Tuesday, March 8, 2016

Food Rules

In Winners... and Survivors from Sioux's Page,  Sioux asks,

“Do you have certain dietary constraints? Are there certain foods you avoid?”

When I was little I was allergic to almost everything (or it seemed like that when I was little). I couldn’t eat eggs, spinach, or chocolate. I remember going to an allergist for shots every week. When I was a baby I couldn’t have cow’s milk and had to drink goat’s milk. Even growing up, I didn’t drink much milk and had to take calcium pills. Of course, this means that I couldn’t have cheese either. I remember how sad I was that everyone I knew ate brown chocolate bunnies at Easter and I got white chocolate bunnies (and believe me, they do not taste the same!).

Now that I’ve grown up, I find that I can eat things that I couldn’t as a child. Sometimes, my mouth itches from what I’ve eaten and I will avoid them for a few weeks. It might be the season that causes it to bother me. I also eat things in moderation so I don’t have a major reaction.

As an adult I found that I can’t have a lot of cinnamon or it will bother me tremendously. I have also found that Cabot cheese does not have lactose in it so I can eat that brand of cheese. After a visit to an allergist, I found out that I have a problem with hazelnut. It causes my lips to swell up.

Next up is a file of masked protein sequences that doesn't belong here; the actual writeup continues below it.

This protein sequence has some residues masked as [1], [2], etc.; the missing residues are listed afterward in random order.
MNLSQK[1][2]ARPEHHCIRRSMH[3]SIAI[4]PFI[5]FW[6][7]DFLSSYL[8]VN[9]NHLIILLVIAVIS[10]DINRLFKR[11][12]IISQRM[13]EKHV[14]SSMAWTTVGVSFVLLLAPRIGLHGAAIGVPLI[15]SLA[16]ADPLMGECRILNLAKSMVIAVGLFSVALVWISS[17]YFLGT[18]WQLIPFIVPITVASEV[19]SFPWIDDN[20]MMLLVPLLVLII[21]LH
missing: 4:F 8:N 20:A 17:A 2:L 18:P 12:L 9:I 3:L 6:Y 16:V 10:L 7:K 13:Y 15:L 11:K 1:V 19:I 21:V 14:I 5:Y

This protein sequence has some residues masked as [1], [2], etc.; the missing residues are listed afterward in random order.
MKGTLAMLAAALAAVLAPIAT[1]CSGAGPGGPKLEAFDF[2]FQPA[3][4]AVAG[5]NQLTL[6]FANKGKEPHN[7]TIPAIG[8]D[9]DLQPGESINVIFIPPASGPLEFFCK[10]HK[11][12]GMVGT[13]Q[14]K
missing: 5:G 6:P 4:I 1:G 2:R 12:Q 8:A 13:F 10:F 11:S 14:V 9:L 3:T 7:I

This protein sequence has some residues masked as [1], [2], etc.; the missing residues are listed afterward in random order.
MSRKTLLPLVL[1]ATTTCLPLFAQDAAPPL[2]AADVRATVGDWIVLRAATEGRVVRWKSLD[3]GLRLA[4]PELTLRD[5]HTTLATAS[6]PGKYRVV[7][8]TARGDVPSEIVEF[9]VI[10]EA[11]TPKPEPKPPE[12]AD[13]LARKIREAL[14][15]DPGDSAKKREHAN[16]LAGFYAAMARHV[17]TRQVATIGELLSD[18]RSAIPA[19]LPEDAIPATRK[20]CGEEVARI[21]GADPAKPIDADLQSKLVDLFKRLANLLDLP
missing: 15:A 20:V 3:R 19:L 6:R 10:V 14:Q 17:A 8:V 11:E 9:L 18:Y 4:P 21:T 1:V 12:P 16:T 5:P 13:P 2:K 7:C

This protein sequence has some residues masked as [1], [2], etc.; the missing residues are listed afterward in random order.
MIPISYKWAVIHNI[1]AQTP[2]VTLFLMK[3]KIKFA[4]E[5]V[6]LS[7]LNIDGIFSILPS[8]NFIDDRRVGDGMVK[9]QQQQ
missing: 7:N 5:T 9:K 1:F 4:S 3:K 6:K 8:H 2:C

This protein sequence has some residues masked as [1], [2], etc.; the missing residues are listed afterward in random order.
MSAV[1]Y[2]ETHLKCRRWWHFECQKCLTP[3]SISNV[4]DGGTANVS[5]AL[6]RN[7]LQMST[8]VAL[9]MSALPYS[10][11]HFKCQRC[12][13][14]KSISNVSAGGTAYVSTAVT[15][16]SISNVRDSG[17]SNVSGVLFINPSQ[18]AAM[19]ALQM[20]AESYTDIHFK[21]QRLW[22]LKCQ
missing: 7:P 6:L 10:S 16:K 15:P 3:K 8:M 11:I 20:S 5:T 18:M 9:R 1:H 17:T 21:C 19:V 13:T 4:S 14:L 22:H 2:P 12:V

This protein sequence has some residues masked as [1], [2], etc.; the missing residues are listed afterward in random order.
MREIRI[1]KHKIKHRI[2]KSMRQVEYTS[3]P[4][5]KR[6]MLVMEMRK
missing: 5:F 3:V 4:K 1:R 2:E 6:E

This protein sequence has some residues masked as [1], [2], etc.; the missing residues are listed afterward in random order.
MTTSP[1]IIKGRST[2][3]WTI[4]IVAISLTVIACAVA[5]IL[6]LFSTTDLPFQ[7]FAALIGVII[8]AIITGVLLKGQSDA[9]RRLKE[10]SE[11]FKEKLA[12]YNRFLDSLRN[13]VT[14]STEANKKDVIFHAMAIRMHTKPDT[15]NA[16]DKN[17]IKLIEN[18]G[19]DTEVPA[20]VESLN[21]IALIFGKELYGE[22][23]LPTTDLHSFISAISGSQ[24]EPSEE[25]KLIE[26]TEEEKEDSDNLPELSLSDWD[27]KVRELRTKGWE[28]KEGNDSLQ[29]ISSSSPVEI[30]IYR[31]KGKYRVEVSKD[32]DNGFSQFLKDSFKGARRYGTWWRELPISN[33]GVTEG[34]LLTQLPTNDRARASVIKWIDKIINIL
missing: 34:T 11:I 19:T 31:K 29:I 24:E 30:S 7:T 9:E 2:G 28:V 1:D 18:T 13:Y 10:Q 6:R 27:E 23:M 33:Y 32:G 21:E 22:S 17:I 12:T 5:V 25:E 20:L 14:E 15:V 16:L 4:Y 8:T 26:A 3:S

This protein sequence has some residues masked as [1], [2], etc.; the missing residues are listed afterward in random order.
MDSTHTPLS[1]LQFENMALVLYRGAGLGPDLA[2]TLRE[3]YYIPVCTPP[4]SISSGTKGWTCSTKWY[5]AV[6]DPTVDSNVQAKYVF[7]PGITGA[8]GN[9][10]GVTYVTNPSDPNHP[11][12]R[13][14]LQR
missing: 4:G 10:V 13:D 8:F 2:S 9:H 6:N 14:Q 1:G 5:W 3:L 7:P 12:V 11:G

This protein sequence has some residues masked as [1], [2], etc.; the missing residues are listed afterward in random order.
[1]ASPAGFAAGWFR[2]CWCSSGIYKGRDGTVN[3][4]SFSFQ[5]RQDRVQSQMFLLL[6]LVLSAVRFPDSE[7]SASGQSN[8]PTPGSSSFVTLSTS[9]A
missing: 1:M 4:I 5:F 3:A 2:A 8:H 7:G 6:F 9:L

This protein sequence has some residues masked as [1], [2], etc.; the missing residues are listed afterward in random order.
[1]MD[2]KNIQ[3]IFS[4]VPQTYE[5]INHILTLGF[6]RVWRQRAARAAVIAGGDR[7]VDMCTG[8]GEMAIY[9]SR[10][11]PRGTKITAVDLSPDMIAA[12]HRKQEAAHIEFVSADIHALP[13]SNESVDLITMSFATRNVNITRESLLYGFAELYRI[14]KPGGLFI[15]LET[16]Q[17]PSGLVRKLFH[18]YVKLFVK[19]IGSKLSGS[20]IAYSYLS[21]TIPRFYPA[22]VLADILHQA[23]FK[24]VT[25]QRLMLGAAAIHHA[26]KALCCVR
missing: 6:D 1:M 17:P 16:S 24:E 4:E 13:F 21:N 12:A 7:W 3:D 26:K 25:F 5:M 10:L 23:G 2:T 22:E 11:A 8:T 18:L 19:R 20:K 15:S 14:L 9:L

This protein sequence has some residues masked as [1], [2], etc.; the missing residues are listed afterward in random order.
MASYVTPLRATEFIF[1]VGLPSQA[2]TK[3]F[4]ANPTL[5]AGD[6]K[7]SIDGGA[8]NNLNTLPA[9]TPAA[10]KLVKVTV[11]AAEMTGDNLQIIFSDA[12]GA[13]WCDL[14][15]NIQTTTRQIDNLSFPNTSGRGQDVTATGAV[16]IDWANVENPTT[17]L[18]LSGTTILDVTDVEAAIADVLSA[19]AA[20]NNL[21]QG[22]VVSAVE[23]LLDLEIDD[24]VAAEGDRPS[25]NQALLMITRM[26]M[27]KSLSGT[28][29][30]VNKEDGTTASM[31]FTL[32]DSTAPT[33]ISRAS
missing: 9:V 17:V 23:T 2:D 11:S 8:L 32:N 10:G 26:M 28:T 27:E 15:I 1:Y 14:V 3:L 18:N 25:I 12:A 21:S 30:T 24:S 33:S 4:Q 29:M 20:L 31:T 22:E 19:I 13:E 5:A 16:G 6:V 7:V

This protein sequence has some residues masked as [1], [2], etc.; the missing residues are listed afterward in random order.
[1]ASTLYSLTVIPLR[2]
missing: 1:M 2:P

My last dietary constraint I have is that eating too much of the wrong foods make me fat. Of course that isn’t an allergy but I should try to avoid them if I want to lose weight.

This has taught me that it is possible to grow out of certain allergies and to gain new ones as an adult.

I think this is important to share with students. Maybe they can learn from my experiences. Many people don’t think they have allergies but certain foods may bother them.

I never knew that I was allergic to cinnamon until we started paying attention to when I would have severe stomach pains. It was right after eating a baked sweet potato loaded with cinnamon and sugar from Ruby Tuesdays. Then when I would have the same thing at other places, it would happen again. Now I ask for the cinnamon on the side, and sprinkle a tiny amount on the potato for flavor and it doesn’t bother me.

It would be helpful for students to learn that by keeping a food journal, they can figure out what foods bother them. Then they need to learn how to cope with this. Maybe a small amount wouldn’t bother them or maybe it would. Keeping a food journal would help them.

What food allergies do you have? How do you handle this? Please share. 

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